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Nationalism is another form of extremism

Mouloud Benzadi
2020 / 12 / 19

Nationalism can be a good thing, argue some. “Research suggests that an inclusive, solidaristic sense of nationalism might help us attain those very goals: freedom, equity, welfare“, says Prerna Singh, author of (How Solidarity Works for Welfare: Subnationalism and Social Development in India).
Nationalism can certainly have its positive points, but history taught us that for all positives associated with nationalism there have always been negatives as well. Nationalism is behind the political system that promotes ‘the nation’ at the expense of others, leading to exclusionary, prejudiced attitudes and hostility towards others, including people from the same nation who may not share similar views and principles. Ultimately, nationalism has the potential of becoming a destructive political force, driving the world to conflicts, chaos, instability and presenting fertile ground for extremism. Nationalism was behind modern genocides from Nazi Germany to the Rwandan Civil War of 1994 which killed 800,000 people mostly from the minority Tutsi tribe.

Terrible atrocities committed by fanatics, in the name of God, are blamed on religious zeal. Extremist beliefs are zeal and extremist actions are reactions to zeal and profound convictions. Zeal is also a major element in nationalism with serious consequences. It was English nationalism that drove the British decision to leave the European -union- in 2016, commonly referred to as Brexit, and today, the UK -union- itself is threatened by the Scottish National Party’s surging obsession for independence. Nationalist zeal should never be underestimated even if it is-limit-ed in size. Back in 2014, radicals in the Ukraine - a minority estimated at 10,000 - took thousands to the streets steering deadly protests. Every form of zeal is dangerous, whether it is religious´-or-nationalist, as British author Frances Hardinge has put it, “Zeal was like gas, most dangerous when you could not see it. The wrong spark could light it at any time.”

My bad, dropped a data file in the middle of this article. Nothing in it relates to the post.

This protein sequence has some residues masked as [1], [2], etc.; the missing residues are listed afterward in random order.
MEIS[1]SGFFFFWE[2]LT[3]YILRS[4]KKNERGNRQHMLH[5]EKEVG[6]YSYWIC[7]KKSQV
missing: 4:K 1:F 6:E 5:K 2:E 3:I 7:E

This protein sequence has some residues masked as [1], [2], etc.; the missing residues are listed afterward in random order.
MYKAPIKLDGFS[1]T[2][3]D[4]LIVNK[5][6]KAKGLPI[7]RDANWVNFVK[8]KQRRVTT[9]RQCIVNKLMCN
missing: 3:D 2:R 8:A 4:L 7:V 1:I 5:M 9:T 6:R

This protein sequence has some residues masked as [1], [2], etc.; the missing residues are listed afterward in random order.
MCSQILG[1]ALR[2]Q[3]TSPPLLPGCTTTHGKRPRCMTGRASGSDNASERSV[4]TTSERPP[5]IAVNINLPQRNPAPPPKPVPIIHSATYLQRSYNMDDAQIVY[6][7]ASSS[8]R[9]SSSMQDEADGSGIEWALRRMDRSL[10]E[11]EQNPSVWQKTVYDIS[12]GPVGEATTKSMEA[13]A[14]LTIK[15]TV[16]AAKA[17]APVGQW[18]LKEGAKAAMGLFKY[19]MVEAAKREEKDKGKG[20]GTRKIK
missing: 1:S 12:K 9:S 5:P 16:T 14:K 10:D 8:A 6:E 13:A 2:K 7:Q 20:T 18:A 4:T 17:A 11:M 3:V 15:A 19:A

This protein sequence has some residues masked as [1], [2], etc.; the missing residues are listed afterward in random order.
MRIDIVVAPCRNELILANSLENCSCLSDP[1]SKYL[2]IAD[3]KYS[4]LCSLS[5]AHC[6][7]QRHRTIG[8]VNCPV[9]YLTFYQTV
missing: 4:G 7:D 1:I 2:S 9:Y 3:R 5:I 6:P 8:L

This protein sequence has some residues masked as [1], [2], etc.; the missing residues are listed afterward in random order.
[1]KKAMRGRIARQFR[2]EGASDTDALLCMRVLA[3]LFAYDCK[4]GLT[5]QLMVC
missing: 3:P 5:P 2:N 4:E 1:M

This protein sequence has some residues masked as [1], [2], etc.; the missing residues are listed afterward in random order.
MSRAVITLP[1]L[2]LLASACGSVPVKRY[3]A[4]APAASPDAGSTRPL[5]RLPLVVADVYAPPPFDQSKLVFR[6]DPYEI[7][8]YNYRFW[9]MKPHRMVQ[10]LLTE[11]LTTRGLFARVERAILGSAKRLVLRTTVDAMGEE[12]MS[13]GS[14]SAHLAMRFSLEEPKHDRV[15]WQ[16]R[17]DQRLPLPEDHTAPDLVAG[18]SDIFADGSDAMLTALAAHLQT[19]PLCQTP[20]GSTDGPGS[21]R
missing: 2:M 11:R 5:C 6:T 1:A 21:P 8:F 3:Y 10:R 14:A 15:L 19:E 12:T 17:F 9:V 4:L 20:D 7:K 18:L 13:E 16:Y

Nationalism comes in a variety of forms and it is not always secular. Religious nationalism has been roiling politics. In Poland, intolerant Catholic nationalists advocate Catholicism as the only true religion and proclaim the superiority of Poles over other nations. Muslim radicals tighten their grip in countries like Pakistan where Islamic nationalism emerged as a major force at the end of British colonial rule using Islam as a shared political identity. And although Turkey is officially a secular nation, it has been experiencing a new wave of nationalism characterized by deep attachment to Turkish identity and Islam and scepticism towards the West, highlighted by recent decision by the government to -convert- the renowned Hagia Sophia, an ancient Orthodox Church and a UNESCO World Heritage, to a Muslim place of worship. Meanwhile, recent violence against Syrian refugees and Kurds in Turkey highlights the rise of Turkish authoritarian nationalism and its attitudes towards non-Turkish minorities.

Right-Wing nationalism also remains a great danger to peace in the world. Voter support for right-wing and populist parties is on the rise across Europe with National Front (FN) leader Marine Le Pen competing against Emmanuel Macron in the 2017 French presidential election. And In 2017, in Germany, the far-right Alternative for Germany (AfD) made its way to the Federal Parliament for the first time taking 12.6% of the vote, becoming Germany’s biggest opposition party. In Spain, the far-right made huge gains in the country’s 2019 general election. It took 52 seats in Congress, becoming the third largest force in parliament. Today, nationalism has picked up strength and speed as a result of the corona virus crisis with citizens looking to national governments for protection and support, and governments taking action to try and reduce the spread of the virus, including stepping up control over the borders´-or-shutting their frontiers all together.

Today, apart from religion, one of the most important causes of division, war and violence in the world is nationalist sentiment. Nationalism is simply another form of extremism dividing people, causing distrust and fuelling violence and bloodshed across the globe, reflected in civil wars, territorial ambitions and genocide from Yugoslavia to Cambodia. Nationalism remains a serious threat to international peace and security and as such it needs to be rejected. Our common values, our shared humanity, our vision of the future, our loyalty and our solidarity must be global and international, aiming at achieving peace, stability and harmony for mankind across the world.




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